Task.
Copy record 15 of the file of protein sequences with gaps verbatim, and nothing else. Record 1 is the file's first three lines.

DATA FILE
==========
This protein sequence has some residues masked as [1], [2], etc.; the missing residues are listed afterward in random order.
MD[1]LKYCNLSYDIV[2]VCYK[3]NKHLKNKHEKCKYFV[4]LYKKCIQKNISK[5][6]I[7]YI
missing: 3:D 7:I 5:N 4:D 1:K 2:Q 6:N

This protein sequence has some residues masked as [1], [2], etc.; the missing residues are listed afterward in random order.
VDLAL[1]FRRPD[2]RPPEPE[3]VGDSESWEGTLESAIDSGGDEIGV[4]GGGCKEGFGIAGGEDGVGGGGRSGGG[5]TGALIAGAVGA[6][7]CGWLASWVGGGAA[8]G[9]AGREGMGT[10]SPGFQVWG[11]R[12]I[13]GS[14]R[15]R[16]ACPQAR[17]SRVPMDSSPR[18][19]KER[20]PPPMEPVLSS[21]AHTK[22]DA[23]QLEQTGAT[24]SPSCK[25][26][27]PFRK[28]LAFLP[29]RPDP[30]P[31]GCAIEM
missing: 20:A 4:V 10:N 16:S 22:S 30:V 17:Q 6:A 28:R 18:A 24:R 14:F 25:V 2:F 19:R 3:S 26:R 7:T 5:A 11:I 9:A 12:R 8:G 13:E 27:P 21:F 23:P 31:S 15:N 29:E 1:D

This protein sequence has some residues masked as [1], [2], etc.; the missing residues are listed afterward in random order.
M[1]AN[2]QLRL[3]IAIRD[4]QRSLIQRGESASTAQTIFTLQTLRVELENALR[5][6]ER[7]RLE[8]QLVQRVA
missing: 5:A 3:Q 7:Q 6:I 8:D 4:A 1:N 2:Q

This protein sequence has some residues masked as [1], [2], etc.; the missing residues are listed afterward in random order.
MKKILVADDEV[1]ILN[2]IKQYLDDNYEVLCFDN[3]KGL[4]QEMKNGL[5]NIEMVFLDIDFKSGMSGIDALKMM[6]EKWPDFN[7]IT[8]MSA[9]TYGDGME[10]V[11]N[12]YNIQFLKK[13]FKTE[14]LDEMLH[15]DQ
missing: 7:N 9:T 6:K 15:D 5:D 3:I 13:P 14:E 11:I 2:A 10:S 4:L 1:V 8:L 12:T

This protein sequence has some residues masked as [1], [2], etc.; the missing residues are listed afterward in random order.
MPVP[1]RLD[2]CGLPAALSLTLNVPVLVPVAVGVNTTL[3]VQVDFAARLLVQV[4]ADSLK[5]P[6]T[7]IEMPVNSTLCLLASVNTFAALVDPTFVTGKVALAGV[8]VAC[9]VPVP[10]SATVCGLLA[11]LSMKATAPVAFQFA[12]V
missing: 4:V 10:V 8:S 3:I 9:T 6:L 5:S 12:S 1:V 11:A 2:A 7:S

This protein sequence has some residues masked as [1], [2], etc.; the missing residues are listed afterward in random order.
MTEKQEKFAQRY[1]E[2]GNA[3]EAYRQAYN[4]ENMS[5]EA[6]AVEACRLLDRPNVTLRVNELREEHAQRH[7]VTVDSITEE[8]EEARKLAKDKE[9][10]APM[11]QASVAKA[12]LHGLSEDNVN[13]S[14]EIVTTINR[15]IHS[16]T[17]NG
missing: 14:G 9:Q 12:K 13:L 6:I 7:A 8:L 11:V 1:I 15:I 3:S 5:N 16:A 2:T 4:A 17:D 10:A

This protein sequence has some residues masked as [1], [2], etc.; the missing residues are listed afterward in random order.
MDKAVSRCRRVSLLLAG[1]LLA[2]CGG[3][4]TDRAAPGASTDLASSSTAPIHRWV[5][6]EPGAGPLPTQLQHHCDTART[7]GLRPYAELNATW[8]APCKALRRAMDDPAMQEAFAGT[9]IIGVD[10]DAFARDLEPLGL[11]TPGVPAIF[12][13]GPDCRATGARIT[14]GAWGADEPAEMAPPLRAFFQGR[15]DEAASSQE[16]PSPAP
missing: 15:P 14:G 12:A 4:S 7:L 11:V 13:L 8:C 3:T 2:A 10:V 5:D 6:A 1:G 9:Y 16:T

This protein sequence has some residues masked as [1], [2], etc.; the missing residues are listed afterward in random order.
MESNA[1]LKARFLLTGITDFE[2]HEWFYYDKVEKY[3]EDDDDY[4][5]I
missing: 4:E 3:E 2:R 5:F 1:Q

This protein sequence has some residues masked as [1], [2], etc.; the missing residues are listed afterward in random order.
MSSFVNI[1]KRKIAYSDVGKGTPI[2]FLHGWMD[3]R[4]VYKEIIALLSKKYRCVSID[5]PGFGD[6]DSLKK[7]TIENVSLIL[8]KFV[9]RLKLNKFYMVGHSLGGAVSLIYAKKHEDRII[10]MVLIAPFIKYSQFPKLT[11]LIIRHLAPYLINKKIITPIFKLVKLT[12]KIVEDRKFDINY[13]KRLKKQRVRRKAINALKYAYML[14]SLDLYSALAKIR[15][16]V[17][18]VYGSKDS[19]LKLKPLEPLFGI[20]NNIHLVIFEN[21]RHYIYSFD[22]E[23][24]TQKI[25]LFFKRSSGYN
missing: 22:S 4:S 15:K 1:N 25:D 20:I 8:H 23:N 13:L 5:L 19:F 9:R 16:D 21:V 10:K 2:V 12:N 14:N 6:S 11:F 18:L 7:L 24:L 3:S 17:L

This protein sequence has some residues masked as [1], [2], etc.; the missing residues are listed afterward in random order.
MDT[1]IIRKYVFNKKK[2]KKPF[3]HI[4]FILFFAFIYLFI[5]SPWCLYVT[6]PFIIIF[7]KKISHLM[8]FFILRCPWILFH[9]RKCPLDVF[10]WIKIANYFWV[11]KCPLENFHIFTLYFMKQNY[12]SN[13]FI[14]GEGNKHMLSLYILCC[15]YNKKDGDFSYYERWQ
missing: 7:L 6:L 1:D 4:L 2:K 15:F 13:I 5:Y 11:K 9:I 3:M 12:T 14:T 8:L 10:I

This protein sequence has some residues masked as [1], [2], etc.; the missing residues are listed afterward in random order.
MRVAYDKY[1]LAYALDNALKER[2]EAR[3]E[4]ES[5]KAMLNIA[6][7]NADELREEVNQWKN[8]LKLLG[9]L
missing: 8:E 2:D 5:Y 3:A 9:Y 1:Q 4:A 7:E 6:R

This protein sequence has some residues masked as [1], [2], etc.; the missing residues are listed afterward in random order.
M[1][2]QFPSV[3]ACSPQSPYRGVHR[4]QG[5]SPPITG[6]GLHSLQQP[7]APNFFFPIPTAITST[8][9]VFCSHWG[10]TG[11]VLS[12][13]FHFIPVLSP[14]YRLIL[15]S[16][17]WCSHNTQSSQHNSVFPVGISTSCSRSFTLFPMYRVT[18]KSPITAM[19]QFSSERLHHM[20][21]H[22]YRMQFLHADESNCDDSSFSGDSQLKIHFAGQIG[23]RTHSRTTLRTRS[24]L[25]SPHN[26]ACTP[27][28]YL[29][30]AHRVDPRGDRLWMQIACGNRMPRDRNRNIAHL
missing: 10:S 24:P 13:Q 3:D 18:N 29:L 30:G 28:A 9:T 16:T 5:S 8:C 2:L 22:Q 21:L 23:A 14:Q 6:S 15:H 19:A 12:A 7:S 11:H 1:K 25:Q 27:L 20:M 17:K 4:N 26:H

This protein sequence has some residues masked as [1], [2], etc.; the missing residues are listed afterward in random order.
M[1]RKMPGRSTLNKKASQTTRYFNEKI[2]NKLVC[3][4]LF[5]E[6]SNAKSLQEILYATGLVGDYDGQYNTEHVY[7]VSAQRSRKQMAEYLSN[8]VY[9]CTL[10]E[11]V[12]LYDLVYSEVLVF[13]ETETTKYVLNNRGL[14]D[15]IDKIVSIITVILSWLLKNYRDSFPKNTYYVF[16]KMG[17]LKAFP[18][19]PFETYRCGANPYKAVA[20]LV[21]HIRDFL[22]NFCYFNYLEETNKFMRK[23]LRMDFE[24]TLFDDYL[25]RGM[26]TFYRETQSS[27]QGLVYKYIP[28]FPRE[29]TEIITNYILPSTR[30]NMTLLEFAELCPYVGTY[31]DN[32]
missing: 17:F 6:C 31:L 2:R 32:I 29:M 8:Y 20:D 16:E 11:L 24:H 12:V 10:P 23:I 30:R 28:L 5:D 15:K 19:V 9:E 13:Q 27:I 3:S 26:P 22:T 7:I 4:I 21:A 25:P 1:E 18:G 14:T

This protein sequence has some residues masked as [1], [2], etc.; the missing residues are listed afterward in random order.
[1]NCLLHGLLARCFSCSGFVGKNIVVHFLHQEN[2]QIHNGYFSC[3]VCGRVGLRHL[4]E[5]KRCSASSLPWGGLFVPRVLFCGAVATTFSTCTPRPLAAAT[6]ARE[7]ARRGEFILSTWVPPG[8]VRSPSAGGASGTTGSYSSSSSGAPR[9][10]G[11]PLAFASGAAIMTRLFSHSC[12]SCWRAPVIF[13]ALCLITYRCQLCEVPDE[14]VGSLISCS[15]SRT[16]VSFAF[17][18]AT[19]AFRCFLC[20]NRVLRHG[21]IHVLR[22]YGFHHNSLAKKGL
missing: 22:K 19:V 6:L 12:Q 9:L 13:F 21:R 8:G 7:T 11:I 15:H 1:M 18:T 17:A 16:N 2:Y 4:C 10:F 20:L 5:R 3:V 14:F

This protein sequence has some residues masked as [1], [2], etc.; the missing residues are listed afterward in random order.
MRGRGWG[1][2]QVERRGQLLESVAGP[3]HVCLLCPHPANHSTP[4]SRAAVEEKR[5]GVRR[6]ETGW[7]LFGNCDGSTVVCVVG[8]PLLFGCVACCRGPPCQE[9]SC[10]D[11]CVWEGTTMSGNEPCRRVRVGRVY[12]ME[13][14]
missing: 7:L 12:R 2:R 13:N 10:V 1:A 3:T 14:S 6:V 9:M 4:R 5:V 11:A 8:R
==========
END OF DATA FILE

This protein sequence has some residues masked as [1], [2], etc.; the missing residues are listed afterward in random order.
MRGRGWG[1][2]QVERRGQLLESVAGP[3]HVCLLCPHPANHSTP[4]SRAAVEEKR[5]GVRR[6]ETGW[7]LFGNCDGSTVVCVVG[8]PLLFGCVACCRGPPCQE[9]SC[10]D[11]CVWEGTTMSGNEPCRRVRVGRVY[12]ME[13][14]
missing: 7:L 12:R 2:R 13:N 10:V 1:A 3:T 14:S 6:V 9:M 4:R 5:V 11:A 8:R